We are Being Saved: I’ll have mine venti, please

If you ordered a tall, skinny, salvation latte, you would be getting forgiveness of sins and a home in heaven. I prefer, however, a venti, whole milk, hazelnut salvation latte. And what I get here is the opportunity to participate in the full and final purposes of God for all creation. Glory. I’ll take the venti.

I am convinced that when Paul talks about salvation he has in mind a participation in the coming age of salvation. Salvation represents for him, not just a change in personal status (condemned to justified), but the coming day of the Lord. Christians are those “upon whom the end of the ages has fallen” (1 Cor 10:11). We are being delivered from this present, evil age, and saved to belong to the coming new age of God’s glory (Gal1:4). Put another way, salvation consists in belonging to a different day ruled by a different power. This new day in a new power is nothing less than a new creation. “Behold,” Paul says, “everything old has passed away. Everything is becoming new” (2 Cor 5:17). Everything.

We miss this bit about everything, even when its in verses we love. We have all seen a cross-stitch on a wall somewhere, “We know that everything works together for good for those who love God and are called according to his purposes.” But we typically miss the context.

“Creation eagerly waits,” Paul says, “for the revealing of the children of God. For creation was subjected to futility, not of its own will, but by the will of the one who subjected it…” Are you ready for what comes next? “…in hope that creation itself will be set free from its bondage to decay and obtain the glorious freedom of the children of God” (Rom 8:19-21). Yep, that’s what it says. That’s some venti salvation. We belong to that day. We are the firstfruits of that day. As the people of the Spirit, we are evidence that a new power has been set free in creation–a power that overcomes death and brings life to everything.

In our last post, we noticed that for Paul the word of the cross is power. The way of the cross is a certain way of practicing life that participates in the power of God. How is God bringing about a new day, in a new power for the sake of a new creation? Through love. Through the love of God for the other, for us, for enemies, for those who do not yet love him. This love is demonstrated in the life of Jesus, most fully in his death–a death for others. This is God’s renewing power.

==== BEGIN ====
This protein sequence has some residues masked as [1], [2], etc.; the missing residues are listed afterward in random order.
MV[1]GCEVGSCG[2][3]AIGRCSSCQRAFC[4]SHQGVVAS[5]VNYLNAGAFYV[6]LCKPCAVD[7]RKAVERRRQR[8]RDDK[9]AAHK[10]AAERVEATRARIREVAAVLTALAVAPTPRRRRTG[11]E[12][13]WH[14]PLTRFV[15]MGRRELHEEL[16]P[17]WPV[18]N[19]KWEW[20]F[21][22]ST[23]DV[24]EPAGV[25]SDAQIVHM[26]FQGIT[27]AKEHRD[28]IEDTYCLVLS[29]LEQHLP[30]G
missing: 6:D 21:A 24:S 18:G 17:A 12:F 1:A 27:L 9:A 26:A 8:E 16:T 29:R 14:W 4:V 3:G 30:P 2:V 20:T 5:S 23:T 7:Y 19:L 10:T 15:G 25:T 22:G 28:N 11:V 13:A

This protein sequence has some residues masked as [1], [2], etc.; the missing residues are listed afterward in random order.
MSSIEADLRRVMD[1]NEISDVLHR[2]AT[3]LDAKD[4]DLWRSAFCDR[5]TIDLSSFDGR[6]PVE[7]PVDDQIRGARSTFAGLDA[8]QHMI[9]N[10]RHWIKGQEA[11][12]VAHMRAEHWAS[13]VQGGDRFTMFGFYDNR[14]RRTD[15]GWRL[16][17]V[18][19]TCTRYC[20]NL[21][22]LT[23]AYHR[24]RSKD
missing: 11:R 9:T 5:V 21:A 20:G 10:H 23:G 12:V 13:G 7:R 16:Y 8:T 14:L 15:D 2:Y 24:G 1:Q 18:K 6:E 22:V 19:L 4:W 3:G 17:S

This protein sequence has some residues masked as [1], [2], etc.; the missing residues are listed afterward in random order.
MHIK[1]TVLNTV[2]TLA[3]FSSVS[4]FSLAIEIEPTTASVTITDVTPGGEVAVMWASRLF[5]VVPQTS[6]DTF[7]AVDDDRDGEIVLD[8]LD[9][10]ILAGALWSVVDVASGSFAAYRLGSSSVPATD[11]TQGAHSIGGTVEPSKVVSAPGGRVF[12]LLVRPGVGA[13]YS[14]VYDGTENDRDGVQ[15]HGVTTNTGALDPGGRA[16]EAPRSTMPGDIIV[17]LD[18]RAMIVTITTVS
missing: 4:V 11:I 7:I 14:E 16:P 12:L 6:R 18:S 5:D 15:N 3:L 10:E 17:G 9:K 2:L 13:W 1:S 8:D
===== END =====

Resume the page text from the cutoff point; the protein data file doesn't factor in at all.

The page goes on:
Power, the kind that renews and remakes all things, is not the kind that controls things. We want God to have this kind of power sometimes because we want to believe that someone is controlling this mess. But this kind of power is made effective only through limits, by making things smaller, by reducing life. And its hard to get anything new from that. Love, on the other hand, especially the yielding, submitting, steadfast, while we were sinners kind of love, makes things bigger and more generous and new. This kind of power changes things and has the opportunity to make all things new. This kind of power is life itself.

Paul says that this love has been poured into our hearts by the Holy Spirit (Rom 5:5). Through this power–when we love this way–we participate in the realities of the coming age of salvation. Venti salvation. Everything has become new salvation. Through the work of the Spirit, we are being transformed from one degree of glory to another. We are being saved. Renewed in the image of the creator, who loved us and gave himself up for us. Being saved. Venti, please.

About Mark Love

I am the Director of the Resource Center for Missional Leadership at Rochester College. Part of my job includes directing a master's degree in missional leadership, a situated learning degree. I am married to Donna and have a son, Josh Love, who lives in Portland, OR. With Donna, I have also inherited three great daughters and three amazing granddaughters.
This entry was posted in Christian practice, missional theology, theology and tagged , , , , , , , , . Bookmark the permalink.

1 Response to We are Being Saved: I’ll have mine venti, please

  1. Susan Mitchell says:

    Ah, yes, a new parable for our times: “The kingdom of heaven is like a venti cup of amped-up coffee.” Or, “Three colleagues met up at Starbucks for their mid-afternoon java jolt…” No, how about, “For the kingdom of heaven is like three guys who went out early in the morning to purchase a coffee that would enable them for the day ahead.”

Leave a Reply

Fill in your details below or click an icon to log in:

WordPress.com Logo

You are commenting using your WordPress.com account. Log Out /  Change )

Facebook photo

You are commenting using your Facebook account. Log Out /  Change )

Connecting to %s